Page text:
The Value of the Local or Does Size Matter?
Lying awake one night in Robe, South Australia, I remembered this 2008 commercial for Bega Cheese.
“Robe isn’t famous for robes.” I realised it was the lady who ran the tourist park I was staying in. Then I noticed the YouTube comments. Like me recognising the tourist park lady, there was no spam, no abuse, just connections to place and people:
The “Tamborine is not famous for Tamborine’s” man is my grandad – so sadly passed away late last year. He will always be remembered – most famously for this!!
The Cardigan guy is my teacher!!!
The punchbowl one is shot in the same street as my grandparents house lol.
… and I grew up on a farm in the back ground of the cheese shot.
The commercial, it’s YouTube comments and all the community-level museums I’ve visited in towns across Australia all speak to me about connection to specific and local place. They do so with a clarity that our large collections, with their broad visions and mission statements, don’t have. The community-level museum doesn’t just tell local stories but also, like the YouTube comments, provides space for those expressing connection to them, often on a charmingly personal level.
At Glenrowan, an infamous site in Australian history, visitor’s imaginations are crucial to success. With the original buildings long gone, only grassy paddocks remain to gaze at. The interpretation is professionally designed and you can follow the clear numbering system or take your own path. I was doing just this when a burley local, walking his dog in nigh-40 degree heat, shouted warm regards and instructions for how best to see it all. This man was happy to shout his connection to place down the street.
In the tiny roadhouse at Belladonia, deep into the Nullarbor desert, a one-room museum entices you in with a huge lump of (fake) Skylab debris on the roof. Here I found objects displayed alongside their original handwritten donation letters, from people wanting to express their connection to the local story.
In Kingston, the Tractor Museum is one big expression of personal connection to place.
It seems to me that the tiny community-level museum has an advantage. Operating on a truly local scale, it doesn’t have to create common themes where there may not be obvious ones. At the community level, there’s a ready-made story waiting to be told based around the question “Why’s this town here?” with a readily identifiable community of people wanting to express their connection. These local museums may wish for features of our larger collecting bodies (money, designers, a curator), but they do have a focus and a clarity in the local narrative, a clear purpose in differentiating their town from the next.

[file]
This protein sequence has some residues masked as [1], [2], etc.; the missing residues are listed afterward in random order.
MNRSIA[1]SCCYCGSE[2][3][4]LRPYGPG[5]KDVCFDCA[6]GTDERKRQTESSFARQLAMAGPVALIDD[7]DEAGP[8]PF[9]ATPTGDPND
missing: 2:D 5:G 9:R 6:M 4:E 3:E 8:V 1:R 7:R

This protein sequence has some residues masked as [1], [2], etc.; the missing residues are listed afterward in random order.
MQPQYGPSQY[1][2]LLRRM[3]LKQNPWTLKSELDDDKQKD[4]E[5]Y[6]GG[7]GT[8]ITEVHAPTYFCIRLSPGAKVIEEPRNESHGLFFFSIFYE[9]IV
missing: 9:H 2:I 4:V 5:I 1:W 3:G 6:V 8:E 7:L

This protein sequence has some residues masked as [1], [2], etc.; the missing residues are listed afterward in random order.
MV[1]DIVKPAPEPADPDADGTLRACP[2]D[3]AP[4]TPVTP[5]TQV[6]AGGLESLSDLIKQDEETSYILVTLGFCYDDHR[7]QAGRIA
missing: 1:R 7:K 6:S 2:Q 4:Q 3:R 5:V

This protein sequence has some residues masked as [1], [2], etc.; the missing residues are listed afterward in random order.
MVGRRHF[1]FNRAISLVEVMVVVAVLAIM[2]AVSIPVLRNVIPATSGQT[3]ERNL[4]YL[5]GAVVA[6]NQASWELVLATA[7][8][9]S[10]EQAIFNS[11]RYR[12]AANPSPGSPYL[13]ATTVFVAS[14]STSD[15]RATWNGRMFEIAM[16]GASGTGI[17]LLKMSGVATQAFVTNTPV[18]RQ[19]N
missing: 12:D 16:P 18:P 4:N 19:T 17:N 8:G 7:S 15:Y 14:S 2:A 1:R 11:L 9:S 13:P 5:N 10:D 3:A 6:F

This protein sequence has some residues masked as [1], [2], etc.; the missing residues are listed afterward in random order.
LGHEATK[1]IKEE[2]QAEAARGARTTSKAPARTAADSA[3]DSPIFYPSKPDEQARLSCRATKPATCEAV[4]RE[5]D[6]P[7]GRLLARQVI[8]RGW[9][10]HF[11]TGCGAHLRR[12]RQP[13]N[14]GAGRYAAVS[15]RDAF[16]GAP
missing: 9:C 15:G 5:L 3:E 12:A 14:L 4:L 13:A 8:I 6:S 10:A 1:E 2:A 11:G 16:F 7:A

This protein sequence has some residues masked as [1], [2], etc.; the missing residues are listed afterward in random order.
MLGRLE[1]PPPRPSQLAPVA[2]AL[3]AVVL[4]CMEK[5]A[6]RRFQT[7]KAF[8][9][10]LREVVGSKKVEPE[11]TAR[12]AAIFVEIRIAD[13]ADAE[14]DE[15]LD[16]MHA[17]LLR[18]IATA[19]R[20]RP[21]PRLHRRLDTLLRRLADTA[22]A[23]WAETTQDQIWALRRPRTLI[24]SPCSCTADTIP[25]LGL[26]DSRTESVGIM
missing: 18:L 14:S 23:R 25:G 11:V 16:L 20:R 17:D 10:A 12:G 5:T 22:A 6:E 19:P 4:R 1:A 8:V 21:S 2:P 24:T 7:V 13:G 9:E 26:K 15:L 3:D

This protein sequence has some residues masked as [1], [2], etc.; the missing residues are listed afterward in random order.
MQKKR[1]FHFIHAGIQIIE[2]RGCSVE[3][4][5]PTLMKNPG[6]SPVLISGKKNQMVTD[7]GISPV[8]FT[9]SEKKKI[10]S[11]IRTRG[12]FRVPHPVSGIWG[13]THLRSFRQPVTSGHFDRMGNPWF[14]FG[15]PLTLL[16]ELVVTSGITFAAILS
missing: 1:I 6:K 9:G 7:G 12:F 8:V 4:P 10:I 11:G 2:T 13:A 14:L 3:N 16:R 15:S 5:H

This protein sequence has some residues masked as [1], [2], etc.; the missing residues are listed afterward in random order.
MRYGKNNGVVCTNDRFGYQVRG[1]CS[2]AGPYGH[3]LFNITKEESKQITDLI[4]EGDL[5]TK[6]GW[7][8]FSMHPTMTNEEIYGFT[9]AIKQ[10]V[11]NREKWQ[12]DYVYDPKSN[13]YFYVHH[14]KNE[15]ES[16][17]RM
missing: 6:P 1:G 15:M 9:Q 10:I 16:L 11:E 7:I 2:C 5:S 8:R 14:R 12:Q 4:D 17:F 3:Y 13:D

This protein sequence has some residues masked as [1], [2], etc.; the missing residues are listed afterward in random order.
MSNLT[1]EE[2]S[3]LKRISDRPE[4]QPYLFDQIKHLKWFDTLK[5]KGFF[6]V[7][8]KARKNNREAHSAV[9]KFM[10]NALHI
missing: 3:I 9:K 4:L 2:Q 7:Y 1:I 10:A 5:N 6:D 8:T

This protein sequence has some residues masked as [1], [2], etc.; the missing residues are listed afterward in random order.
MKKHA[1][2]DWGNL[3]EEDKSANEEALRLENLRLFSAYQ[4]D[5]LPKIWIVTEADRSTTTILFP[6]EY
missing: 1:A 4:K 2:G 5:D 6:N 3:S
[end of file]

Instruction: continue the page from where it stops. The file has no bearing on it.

For our larger museums, the clarity and resonance of stories and themes can be diluted by a broad remit and a widely diverse visiting community. I’m beginning to realise the final polish of a professionally designed exhibition case or text panel might contribute to this. There seems little room for the personal, for the handwritten donation letter or text panel, for the local to yell at you with enthusiasm. It’s in our larger museums in which our national or state communities appear more obviously imagined (pdf) than real.
After visiting the many small communities I have in the last month, I wonder if we can really remove ourselves from the specific, the local, the community-level in Australia? I wonder how we can identify narratives in our larger museums which tie together a majority but which don’t become so abstracted as to lose substance and meaning? At this point, I feel size absolutely matters. I wonder how to bring some of that clarity and the charmingly personal connections found in so many of our tiny, local museums into our big collecting institutions?